The Kentucky Deathby brings together thousands. Dressed to the nines. A plethora of over priced dresses accompanied by gaudy hats and a mint julep in every hand. Such is the uniform of empty souls who ignorantly cheer on animals painfully exerting themselves. These hypocrites have every insinuation of prestige but no class at all. Their frolicking and enjoying of their libations reminds me not of a pleasurable social gathering but a disguised type of purgatory. Where the egos in attendance reveal their own pitiful shortcomings by outwardly expressing their lack of humanity toward innocent beings in a legal but sinful way. In an altered reality, where horse could over power man, one would revile in watching the likeness run around a track while being beat with a whip. Deemed the “Sport of Kings” by the British aristocracy and royalty this is nothing more than an insecure attempt to assume control over another being to entertain the nonexistent souls of the audience. We idiotically wave our tickets, cheering on for those two minutes with hopes of pocketing winnings. We disregard truth to experience brief anticipation. The rush of having picked a winning or losing horse is just another reason to celebrate with alcohol, regardless. We are a culture inebriated on denial. A mockery well explored in Hollywood’s ,The Hunger Games. Like voyeurs in a bubble with an awareness of the external truths, we refuse to turn away. Eyes glued to the “game” unable to disengage. No matter if causing pain or death, we watch to feed our urge to feel satisfied.
Our “modern” celebrity obsessed culture is only concerned with marquee names: Jordan, Armstrong, Bryant, Barbaro, Beckham and Woods. These “heros” mislead by drawing attention to arenas of life that are inconsequential to human relevance. As seen in any Hall of Fame, an ego mausoleum with no purpose then to embed legacy. Places such as this hold remnants of memorabilia that serve no purpose for greater humanity. Place cards of false pretension and unbridled ego until the next superstar comes along. For every child that buys a Bryant jersey, there are millions of broken dreams trying to obtain the sense of celebrity accomplishment. For the Barbaro monument statue at Churchill Downs, there are thousands of unsung equine lives that have been taken due to harsh demands we put on them as a culture. We have become so ingrained with this false ideal that we loose sight of the importance of actual lives at steak (pun intended).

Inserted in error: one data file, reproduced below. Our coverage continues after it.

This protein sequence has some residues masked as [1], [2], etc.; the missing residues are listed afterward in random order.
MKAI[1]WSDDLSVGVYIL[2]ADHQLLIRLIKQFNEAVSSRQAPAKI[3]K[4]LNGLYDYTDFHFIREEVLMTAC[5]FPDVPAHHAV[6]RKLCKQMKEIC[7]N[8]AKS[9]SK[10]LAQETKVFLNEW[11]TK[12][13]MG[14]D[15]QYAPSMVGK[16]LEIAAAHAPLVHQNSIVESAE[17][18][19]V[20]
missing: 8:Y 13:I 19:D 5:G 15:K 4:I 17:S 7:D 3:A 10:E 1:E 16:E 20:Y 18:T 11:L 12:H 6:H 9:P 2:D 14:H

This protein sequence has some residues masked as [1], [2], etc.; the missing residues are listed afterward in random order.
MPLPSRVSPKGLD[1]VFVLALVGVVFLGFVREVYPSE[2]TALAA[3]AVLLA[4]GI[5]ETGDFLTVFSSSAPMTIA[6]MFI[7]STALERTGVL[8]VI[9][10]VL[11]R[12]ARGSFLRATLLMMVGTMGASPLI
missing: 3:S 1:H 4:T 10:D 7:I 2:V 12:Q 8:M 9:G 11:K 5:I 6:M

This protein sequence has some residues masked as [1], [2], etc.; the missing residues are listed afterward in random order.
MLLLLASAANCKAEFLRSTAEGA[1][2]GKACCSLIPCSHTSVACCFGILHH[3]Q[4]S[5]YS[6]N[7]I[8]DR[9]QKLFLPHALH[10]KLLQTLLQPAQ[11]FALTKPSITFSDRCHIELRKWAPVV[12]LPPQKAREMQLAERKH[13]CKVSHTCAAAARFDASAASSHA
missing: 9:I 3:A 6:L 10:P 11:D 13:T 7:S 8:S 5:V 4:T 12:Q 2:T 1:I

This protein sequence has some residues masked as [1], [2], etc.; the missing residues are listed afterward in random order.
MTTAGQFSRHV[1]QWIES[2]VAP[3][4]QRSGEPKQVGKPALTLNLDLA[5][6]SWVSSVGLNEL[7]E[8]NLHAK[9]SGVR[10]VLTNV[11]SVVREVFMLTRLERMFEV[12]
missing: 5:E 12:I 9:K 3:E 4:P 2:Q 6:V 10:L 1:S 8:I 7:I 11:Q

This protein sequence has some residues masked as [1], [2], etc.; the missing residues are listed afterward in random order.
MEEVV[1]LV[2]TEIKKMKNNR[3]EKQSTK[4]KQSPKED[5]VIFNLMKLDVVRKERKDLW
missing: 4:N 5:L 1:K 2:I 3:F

Barbaro was famous for winning the Kentucky Derby in 2007 but it wasn’t as publicized as his fall two weeks later at the Preakness that shattered his leg. For months it was plastered over magazines, newspapers, TV and websites as onlookers tuned into the drama like a soap opera episode awaiting the news to see if he would make it. Alas, he shared the fate of thousands of other race horses before him and was euthanized.
Now for the toll. 800 dead. 3,500 injured. I am not talking about wartime causalities. These numbers represent the violence of an American pastime called horse racing. Don’t be fooled. From the animals perspective there is nothing sweet about a business that forces earning ones right to live… over and over and over. Horses that cannot make the cut either suffer from their own excursion or a slaughter sentence. Not one equine, no matter unknown or famous, ever escapes this fate. Let me tell you about Ferdinand. When the champion, whose credentials included winning the Kentucky Derby, was no longer useful as a stud became a notable meal to the Japanese.
No other sport contributes the same amount of deaths and cruelty yet we keep perpetuating it by attending races, hosting and attending race day parties and choosing to celebrate the lie of this egocentric sport. We believe its okay to subject others into cruelty. You may disagree as you are not the accomplice but only the "innocent" spectator but think about this… is it okay if we witness an old lady cornered in an alley getting robbed and keep walking. Turn a blind eye. You had nothing to do it with it, so why is it “my” problem? That attitude is the exact problem with society. It’s everyone’s problem. Do you believe in free-will? It our choice whether or not support this. Is your own identity so lost at sea with the rest or is it that you the lack a sense of self, compassion or just plain common sense?
Have you changed your tune? Are you ready to stop this is? Well you can by ending any patronizing to race tracks, lobby against new tracks from being built, sharing information about the truth of using animals for entertainment (ie. Horse racing, Dog racing, Circus, Zoos) and when possible donate to reputable sanctuaries that rescue these amazing athletes so they can be saved from a gruesome fate.